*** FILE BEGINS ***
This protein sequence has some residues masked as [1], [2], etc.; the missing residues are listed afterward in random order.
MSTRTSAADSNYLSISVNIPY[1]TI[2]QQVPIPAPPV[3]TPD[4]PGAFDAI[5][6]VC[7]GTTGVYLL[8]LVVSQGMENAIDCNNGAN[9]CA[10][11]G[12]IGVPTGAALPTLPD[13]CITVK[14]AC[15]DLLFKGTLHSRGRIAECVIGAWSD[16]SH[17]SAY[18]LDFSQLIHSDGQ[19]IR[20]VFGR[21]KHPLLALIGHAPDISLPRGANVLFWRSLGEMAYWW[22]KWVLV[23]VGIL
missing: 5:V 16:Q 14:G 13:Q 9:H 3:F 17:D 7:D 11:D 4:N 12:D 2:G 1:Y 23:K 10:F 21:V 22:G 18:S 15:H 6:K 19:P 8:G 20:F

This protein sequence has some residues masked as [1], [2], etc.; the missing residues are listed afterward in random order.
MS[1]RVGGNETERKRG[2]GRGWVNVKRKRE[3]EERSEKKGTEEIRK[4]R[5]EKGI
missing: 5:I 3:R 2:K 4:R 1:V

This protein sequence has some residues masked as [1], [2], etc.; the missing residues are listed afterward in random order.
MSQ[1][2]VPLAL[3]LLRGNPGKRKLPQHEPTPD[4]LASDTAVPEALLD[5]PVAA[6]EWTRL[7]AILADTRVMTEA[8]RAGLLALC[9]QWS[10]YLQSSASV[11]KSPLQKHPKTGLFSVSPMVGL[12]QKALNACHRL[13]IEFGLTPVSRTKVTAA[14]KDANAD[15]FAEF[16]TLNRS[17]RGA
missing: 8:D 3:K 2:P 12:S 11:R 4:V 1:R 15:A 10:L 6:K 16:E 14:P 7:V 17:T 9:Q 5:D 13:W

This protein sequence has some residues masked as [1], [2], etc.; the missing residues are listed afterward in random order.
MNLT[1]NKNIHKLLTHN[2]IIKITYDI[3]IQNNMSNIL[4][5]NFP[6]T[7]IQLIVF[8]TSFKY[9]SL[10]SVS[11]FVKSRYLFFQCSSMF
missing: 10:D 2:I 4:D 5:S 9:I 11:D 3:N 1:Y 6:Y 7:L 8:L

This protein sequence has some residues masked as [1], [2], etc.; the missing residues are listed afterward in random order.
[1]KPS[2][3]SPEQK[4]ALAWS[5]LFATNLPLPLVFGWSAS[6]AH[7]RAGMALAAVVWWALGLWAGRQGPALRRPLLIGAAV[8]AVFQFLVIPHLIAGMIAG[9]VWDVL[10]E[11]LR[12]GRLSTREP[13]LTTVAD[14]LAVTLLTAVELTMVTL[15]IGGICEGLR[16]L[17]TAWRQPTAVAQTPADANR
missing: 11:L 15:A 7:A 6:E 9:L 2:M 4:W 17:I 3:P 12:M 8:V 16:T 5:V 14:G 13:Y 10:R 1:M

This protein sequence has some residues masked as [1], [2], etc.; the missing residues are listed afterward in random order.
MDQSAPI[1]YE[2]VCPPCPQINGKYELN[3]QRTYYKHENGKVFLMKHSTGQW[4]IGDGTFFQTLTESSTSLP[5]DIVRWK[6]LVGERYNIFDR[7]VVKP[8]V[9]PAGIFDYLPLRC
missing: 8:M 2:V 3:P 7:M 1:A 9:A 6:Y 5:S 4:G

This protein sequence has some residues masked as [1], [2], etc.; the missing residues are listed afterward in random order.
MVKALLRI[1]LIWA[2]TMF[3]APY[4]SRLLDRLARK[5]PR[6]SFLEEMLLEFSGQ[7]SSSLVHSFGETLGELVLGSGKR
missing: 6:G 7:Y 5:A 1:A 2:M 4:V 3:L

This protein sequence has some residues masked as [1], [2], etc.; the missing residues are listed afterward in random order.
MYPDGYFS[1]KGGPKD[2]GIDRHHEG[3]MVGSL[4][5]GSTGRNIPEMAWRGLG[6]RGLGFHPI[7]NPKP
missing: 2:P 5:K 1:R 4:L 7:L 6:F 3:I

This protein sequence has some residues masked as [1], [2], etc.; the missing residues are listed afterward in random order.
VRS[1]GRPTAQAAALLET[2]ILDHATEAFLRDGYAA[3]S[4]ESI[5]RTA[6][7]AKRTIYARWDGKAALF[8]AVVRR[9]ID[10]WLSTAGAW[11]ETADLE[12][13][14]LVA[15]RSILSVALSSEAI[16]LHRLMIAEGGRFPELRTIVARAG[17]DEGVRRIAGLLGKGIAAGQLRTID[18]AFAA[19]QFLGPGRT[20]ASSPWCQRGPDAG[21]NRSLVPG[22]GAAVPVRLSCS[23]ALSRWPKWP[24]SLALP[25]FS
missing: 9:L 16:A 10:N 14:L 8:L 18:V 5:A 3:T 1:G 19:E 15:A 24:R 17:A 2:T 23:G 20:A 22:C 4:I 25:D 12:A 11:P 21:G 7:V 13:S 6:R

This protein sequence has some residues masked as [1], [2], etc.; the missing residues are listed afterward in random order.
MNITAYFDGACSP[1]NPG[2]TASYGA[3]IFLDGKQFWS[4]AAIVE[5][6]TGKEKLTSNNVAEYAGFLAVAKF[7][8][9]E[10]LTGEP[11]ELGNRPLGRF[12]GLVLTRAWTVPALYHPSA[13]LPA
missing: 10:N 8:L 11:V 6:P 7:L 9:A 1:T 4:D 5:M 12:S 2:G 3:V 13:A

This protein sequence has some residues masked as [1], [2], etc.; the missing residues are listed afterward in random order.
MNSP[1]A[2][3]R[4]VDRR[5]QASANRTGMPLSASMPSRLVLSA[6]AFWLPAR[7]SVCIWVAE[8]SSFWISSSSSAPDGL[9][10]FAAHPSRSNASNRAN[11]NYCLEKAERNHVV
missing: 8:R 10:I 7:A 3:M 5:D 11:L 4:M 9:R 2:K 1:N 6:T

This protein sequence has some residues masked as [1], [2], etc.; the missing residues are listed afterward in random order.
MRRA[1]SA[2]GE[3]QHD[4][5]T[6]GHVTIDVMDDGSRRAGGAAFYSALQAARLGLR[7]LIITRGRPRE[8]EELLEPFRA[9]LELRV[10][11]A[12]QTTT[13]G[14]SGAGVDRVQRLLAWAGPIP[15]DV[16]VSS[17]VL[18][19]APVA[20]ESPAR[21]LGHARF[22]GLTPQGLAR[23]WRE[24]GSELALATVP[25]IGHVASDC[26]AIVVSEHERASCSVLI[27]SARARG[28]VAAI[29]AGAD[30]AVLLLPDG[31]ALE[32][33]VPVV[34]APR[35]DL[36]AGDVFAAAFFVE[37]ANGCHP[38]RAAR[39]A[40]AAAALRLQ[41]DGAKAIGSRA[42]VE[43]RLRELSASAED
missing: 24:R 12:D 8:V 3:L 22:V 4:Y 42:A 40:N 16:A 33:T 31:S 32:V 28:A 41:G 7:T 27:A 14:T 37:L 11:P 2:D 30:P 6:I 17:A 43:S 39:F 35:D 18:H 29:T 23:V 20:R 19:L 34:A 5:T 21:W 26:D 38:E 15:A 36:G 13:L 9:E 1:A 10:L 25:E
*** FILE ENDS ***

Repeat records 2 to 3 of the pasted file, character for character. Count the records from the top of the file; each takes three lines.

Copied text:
This protein sequence has some residues masked as [1], [2], etc.; the missing residues are listed afterward in random order.
MS[1]RVGGNETERKRG[2]GRGWVNVKRKRE[3]EERSEKKGTEEIRK[4]R[5]EKGI
missing: 5:I 3:R 2:K 4:R 1:V

This protein sequence has some residues masked as [1], [2], etc.; the missing residues are listed afterward in random order.
MSQ[1][2]VPLAL[3]LLRGNPGKRKLPQHEPTPD[4]LASDTAVPEALLD[5]PVAA[6]EWTRL[7]AILADTRVMTEA[8]RAGLLALC[9]QWS[10]YLQSSASV[11]KSPLQKHPKTGLFSVSPMVGL[12]QKALNACHRL[13]IEFGLTPVSRTKVTAA[14]KDANAD[15]FAEF[16]TLNRS[17]RGA
missing: 8:D 3:K 2:P 12:S 11:R 4:V 1:R 15:A 10:L 6:K 16:E 14:P 7:V 17:T 9:Q 5:D 13:W